CircuitMOM Productions celebrates 25 years of over-the-top shows, wild parties & magical memories

Mon. May 22, 2023 9:03 AM by Ross Forman

matthew harvat, aka circuitmom

photo credit // circuitmom

Chicago's own CircuitMOM Productions is 25 years-old, a three-part series from

The surreal journey of Matthew Harvat, aka, CircuitMOM of CircuitMOM Productions, started in 1995 at Roscoe’s Tavern in Chicago where he was working. There was a one-night, all-staff charity drag show – and everyone working that night had to be in drag. 

Harvat named himself Lee Ving and asked his soon-to-be drag mother, Terri Michaels, to paint his face. Harvat borrowed a gown, jewelry and a fur and did Natalie Cole’s “I’ve Got Love On My Mind” on a 4-foot by 4-foot dance cube in the front bar. 

One and done was Harvat’s plan.

But, “Boyz II Women,” as the night was dubbed, was a success for the bar and the charity, so Roscoe’s personnel decided to make it a recurring event, happening quarterly. 

Jump ahead to 1998, toss in some additional charity drag shows, two character name changes and CircuitMOM hit the stage at the massive, weekly Sunday night gay dance party at Crobar Chicago called “GLEE Club,” with two choreographed dancers doing a production to Ultra Nate’s “Found A Cure” and the persona as a brand was born.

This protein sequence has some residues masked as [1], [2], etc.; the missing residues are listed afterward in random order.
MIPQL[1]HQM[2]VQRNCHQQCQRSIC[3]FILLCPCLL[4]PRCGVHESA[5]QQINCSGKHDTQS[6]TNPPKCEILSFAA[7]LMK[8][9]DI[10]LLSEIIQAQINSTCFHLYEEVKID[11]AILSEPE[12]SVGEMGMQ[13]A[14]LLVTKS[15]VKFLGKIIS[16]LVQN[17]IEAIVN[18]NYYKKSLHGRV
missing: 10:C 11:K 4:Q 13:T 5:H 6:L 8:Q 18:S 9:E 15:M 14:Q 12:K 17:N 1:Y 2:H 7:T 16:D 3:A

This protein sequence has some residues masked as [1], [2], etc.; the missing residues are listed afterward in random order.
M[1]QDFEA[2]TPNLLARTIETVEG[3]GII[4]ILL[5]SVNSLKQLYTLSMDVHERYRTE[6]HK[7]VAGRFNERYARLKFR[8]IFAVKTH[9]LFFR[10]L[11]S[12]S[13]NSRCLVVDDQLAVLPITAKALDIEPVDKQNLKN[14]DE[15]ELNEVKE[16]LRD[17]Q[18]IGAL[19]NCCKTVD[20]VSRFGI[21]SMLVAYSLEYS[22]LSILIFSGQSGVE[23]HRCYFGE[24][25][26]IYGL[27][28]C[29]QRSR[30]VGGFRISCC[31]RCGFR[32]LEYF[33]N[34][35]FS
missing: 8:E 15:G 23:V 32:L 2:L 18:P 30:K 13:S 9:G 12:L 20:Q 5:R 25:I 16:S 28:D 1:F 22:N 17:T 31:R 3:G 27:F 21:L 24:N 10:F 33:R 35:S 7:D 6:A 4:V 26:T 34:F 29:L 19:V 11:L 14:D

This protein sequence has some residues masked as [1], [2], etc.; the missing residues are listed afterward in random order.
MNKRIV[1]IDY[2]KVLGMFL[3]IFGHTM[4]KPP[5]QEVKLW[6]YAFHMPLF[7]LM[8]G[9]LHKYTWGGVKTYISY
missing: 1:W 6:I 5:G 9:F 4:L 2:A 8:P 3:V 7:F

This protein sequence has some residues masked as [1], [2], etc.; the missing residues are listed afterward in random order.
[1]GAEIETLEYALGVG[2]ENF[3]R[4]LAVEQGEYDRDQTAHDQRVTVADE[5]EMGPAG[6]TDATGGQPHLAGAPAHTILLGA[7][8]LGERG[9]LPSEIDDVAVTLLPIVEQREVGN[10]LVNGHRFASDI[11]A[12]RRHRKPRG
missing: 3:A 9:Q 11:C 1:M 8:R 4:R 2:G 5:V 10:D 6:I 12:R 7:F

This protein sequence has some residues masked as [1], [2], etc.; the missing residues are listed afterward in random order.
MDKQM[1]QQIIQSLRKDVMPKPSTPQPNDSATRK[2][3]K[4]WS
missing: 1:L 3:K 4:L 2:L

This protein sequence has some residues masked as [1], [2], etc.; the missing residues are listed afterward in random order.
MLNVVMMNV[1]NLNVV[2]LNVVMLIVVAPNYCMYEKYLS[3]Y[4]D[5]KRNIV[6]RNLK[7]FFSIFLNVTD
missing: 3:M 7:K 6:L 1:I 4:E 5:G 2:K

“Everything is so different now with how performers and personalities establish themselves,” Harvat said. “In the 1990s, we did not have hashtags, social media or viral videos. We barely had email. To come from the pre-social media era and still be stomping around in heels, much better wigs and costuming, after 25 years is an honor. The young ones keep me on my toes, but we have some dazzling plans to keep this all going for another 25 years.”

Bring out the glow sticks and disco ball cake, it’s time to celebrate CircuitMOM. Que the DJ who, no doubt, will be playing “I Will Survive” from Gloria Gaynor, followed by “I’m Coming Out” (Diana Ross) and then perhaps “Born This Way” (Lady Gaga) … Chicago and the world needs to celebrate the party queen herself, CircuitMOM.

CircuitMOM Productions is 25 years-old – an LGBTQ institution, born, raised and still residing in Chicago.